The U.S. strategic interest in a divided East Asia requires the United States to compete with China in balance of power politics. The U.S. strategic competition with China not only requires the United States to continue to modernize its military capabilities. It also requires the United States, the region’s outside power, to develop a regional policy that sustains its strategic partnerships in East Asia, even as East Asia’s local powers experience greater threat perception from a rising China. But simultaneously, the United States must develop a policy toward China that contributes to U.S.-China cooperation and regional stability. These competing U.S. policy imperatives require the United States both to reassure and restrain its regional security partners, whose interests vis-à-vis China will frequently diverge from U.S. interests in U.S.-China relations. The intrinsic difficulty in achieving an appropriate balance in U.S. policy will frequent lead to either unnecessary U.S.-China tension or to excessive insecurity among U.S. security partners.
About the Speaker:
Robert S. Ross is Professor of Political Science at Boston College and Associate, John King Fairbank Center for Chinese Studies, Harvard University. He received his B.A. in History from Tufts University in 1976 and his Ph.D. in Political Science from Columbia University in 1984. He also received graduate training in international relations at the London School of Economics and Political Science. He has taught at Columbia University and at the University of Washington. Since 2009 he has been Adjunct Professor, Institute for Defence Studies, Norwegian Defence University College.
Professor Ross has been a Guest Scholar at the Brookings Institution in Washington, D.C., Visiting Senior Fellow at the Institute of International Strategic Studies, Qinghua University, Visiting Scholar, School of International Relations, Peking University Beijing and Visiting Scholar, Institute for Strategy, Royal Danish Defence College. In 1994-1995 he was Fulbright Professor at the Chinese Foreign Affairs College.
Professor Ross’s research focuses on Chinese security policy, East Asian security, and U.S.-China relations. His recent publications include Chinese Security Policy: Structure, Power, and Politics, China’s Ascent: Power, Security, and the Future of International Politics, and New Directions in the Study of Chinese Foreign Policy. His other major works include Normalization of U.S.-China Relations: An International History; Great Wall and Empty Fortress: China’s Search for Security, Negotiating Cooperation: U.S.-China Relations, 1969-1989, and The Indochina Tangle: China’s Vietnam Policy, 1975-1979. Professor Ross is the author of numerous articles in World Politics, The China Quarterly, International Security, Security Studies, Orbis, Foreign Affairs, Foreign Policy, The National Interest, and Asian Survey. His books and articles have been translated in China, Taiwan, South Korea, Japan, and various European countries.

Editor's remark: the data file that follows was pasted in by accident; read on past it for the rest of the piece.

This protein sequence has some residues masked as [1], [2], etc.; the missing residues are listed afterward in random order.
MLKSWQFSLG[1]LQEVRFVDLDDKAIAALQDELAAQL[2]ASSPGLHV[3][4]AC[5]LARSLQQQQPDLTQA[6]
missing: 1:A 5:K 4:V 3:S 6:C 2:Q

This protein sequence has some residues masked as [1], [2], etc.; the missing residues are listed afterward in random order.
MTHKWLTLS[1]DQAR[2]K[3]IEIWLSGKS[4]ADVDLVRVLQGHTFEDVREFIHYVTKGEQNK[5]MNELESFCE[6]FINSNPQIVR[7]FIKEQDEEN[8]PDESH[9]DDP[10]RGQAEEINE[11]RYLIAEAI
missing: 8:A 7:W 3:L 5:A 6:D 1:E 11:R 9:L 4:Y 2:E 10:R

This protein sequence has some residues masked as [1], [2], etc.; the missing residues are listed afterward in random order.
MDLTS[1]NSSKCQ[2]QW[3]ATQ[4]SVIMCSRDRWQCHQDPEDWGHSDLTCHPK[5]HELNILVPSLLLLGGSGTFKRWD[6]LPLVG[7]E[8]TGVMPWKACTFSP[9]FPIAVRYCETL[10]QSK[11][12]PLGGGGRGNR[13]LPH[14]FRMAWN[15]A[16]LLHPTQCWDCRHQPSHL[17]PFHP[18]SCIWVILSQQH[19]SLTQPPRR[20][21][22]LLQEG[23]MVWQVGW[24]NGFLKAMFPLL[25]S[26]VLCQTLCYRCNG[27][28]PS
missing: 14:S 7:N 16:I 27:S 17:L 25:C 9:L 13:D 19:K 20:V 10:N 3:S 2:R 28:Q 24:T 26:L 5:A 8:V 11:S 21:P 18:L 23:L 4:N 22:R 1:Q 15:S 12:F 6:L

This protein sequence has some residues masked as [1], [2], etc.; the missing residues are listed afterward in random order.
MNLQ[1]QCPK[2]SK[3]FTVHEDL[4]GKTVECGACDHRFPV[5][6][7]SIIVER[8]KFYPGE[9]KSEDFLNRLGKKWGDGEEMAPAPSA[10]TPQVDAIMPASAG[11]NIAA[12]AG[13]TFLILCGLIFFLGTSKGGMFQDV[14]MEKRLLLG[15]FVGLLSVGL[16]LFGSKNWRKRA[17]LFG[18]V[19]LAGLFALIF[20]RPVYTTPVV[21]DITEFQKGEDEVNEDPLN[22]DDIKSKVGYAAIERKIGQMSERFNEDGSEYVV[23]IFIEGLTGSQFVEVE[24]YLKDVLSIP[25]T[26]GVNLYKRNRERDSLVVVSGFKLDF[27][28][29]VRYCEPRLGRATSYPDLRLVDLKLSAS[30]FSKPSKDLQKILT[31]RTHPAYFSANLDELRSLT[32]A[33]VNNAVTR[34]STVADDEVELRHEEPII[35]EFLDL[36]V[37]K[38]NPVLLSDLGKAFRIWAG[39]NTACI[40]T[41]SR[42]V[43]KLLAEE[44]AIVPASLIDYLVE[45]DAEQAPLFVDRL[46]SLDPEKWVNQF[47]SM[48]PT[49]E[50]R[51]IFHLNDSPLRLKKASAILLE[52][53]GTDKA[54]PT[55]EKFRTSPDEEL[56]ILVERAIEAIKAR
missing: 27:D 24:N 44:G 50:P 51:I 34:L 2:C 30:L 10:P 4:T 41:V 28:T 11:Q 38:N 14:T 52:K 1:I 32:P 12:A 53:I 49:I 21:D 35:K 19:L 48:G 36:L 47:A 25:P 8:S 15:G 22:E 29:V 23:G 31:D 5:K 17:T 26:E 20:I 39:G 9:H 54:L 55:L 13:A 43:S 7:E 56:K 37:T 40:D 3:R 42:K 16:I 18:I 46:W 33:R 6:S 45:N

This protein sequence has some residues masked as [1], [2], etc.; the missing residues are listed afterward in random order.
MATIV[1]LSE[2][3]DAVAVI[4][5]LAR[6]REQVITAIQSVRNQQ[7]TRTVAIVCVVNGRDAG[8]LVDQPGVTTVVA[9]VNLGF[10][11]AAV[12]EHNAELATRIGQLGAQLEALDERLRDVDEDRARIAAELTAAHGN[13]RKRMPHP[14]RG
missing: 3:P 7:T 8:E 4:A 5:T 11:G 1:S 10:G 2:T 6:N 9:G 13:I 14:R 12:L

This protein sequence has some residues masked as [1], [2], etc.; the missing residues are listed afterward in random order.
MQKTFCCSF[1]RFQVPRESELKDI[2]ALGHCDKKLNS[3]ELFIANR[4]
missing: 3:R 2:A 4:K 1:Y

Professor Ross has been the recipient of research fellowships from the University of Washington and Columbia University. He has received research and collaborative project grants from the Social Science Research Council, The John D. and Catherine T. MacArthur Foundation, The Ford Foundation, the Smith-Richardson Foundation, the International Research and Exchanges Board (IREX), The Asia Foundation, and The United States Institute of Peace.
Professor Ross has testified before various Senate and House committees and the Defense Policy Board Advisory Committee, he advises U.S. government agencies, and he is amember of the Academic Advisory Group, U.S.-China Working Group, United States Congress. He is a member of the Council on Foreign Relations and the National Committee for U.S.-China Relations. Professor Ross is a member of the executive committee of the John King Fairbank Center for Chinese Studies, Harvard University, Senior Advisor of the Security Studies Program, Massachusetts Institute of Technology, and Senior Advisor to the Institute for American Studies, Shanghai. He is a founding member and former board member of the United States Committee of the Council for Security Cooperation in the Asia-Pacific and former co-chair of the Committee’s task force on Confidence Strategic Building Measures. He is on the editorial board of Security Studies, Journal of Contemporary China, Journal of Cold War Studies, Issues and Studies, Asia Policy, Journal of Chinese Political Science, the Security Studies book series of Shanghai People’s Press, and the Grand Strategy book series of Peking University Press.
Organised by IDSS China Programme and RSIS Events Unit.